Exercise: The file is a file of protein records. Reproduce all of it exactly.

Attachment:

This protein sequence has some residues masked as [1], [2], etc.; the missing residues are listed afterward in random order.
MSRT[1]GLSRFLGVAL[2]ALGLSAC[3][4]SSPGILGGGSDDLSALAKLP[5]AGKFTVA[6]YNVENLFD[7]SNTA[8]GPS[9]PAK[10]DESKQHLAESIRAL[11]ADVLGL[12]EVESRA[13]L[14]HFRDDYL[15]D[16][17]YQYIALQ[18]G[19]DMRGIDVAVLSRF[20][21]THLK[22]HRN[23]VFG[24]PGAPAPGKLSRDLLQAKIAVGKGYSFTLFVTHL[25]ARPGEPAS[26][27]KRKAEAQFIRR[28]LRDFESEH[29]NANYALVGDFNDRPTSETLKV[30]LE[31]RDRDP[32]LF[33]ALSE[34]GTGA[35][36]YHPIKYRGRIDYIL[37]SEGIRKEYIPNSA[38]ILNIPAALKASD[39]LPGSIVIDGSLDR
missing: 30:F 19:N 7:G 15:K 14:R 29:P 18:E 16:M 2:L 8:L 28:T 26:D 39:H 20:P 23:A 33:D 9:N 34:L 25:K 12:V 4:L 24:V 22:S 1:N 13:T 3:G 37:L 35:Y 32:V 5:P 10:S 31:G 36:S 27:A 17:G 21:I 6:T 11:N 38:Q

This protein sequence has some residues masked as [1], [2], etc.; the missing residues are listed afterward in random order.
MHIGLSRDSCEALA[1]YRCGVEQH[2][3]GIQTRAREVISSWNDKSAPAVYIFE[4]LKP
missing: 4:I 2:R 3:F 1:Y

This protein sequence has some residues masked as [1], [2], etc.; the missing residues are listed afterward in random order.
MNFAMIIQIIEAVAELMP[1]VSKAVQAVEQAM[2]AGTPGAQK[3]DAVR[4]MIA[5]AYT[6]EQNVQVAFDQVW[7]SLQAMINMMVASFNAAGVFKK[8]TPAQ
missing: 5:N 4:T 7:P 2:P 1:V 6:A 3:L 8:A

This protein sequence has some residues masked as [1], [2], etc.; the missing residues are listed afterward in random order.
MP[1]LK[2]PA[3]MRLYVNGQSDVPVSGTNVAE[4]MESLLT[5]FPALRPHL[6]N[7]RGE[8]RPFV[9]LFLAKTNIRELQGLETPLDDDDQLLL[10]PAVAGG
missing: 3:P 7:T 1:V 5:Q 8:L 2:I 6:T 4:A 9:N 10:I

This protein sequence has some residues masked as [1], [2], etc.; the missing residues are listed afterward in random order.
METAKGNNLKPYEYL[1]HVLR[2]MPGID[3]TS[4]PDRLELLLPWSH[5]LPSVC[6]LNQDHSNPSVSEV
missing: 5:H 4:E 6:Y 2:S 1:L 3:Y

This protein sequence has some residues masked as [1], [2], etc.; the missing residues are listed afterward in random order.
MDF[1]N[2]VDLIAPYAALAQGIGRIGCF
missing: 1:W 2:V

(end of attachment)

This protein sequence has some residues masked as [1], [2], etc.; the missing residues are listed afterward in random order.
MSRT[1]GLSRFLGVAL[2]ALGLSAC[3][4]SSPGILGGGSDDLSALAKLP[5]AGKFTVA[6]YNVENLFD[7]SNTA[8]GPS[9]PAK[10]DESKQHLAESIRAL[11]ADVLGL[12]EVESRA[13]L[14]HFRDDYL[15]D[16][17]YQYIALQ[18]G[19]DMRGIDVAVLSRF[20][21]THLK[22]HRN[23]VFG[24]PGAPAPGKLSRDLLQAKIAVGKGYSFTLFVTHL[25]ARPGEPAS[26][27]KRKAEAQFIRR[28]LRDFESEH[29]NANYALVGDFNDRPTSETLKV[30]LE[31]RDRDP[32]LF[33]ALSE[34]GTGA[35][36]YHPIKYRGRIDYIL[37]SEGIRKEYIPNSA[38]ILNIPAALKASD[39]LPGSIVIDGSLDR
missing: 30:F 19:N 7:G 15:K 14:R 29:P 18:E 16:M 2:L 8:L 28:T 26:D 39:H 20:P 23:A 33:D 9:N 34:L 25:K 12:V 4:L 24:V 22:S 1:N 13:T 3:G 37:L 35:Y 32:V 5:P 10:S 31:G 36:S 27:A 17:G 21:I 6:T 11:N 38:Q

This protein sequence has some residues masked as [1], [2], etc.; the missing residues are listed afterward in random order.
MHIGLSRDSCEALA[1]YRCGVEQH[2][3]GIQTRAREVISSWNDKSAPAVYIFE[4]LKP
missing: 4:I 2:R 3:F 1:Y

This protein sequence has some residues masked as [1], [2], etc.; the missing residues are listed afterward in random order.
MNFAMIIQIIEAVAELMP[1]VSKAVQAVEQAM[2]AGTPGAQK[3]DAVR[4]MIA[5]AYT[6]EQNVQVAFDQVW[7]SLQAMINMMVASFNAAGVFKK[8]TPAQ
missing: 5:N 4:T 7:P 2:P 1:V 6:A 3:L 8:A

This protein sequence has some residues masked as [1], [2], etc.; the missing residues are listed afterward in random order.
MP[1]LK[2]PA[3]MRLYVNGQSDVPVSGTNVAE[4]MESLLT[5]FPALRPHL[6]N[7]RGE[8]RPFV[9]LFLAKTNIRELQGLETPLDDDDQLLL[10]PAVAGG
missing: 3:P 7:T 1:V 5:Q 8:L 2:I 6:T 4:A 9:N 10:I

This protein sequence has some residues masked as [1], [2], etc.; the missing residues are listed afterward in random order.
METAKGNNLKPYEYL[1]HVLR[2]MPGID[3]TS[4]PDRLELLLPWSH[5]LPSVC[6]LNQDHSNPSVSEV
missing: 5:H 4:E 6:Y 2:S 1:L 3:Y

This protein sequence has some residues masked as [1], [2], etc.; the missing residues are listed afterward in random order.
MDF[1]N[2]VDLIAPYAALAQGIGRIGCF
missing: 1:W 2:V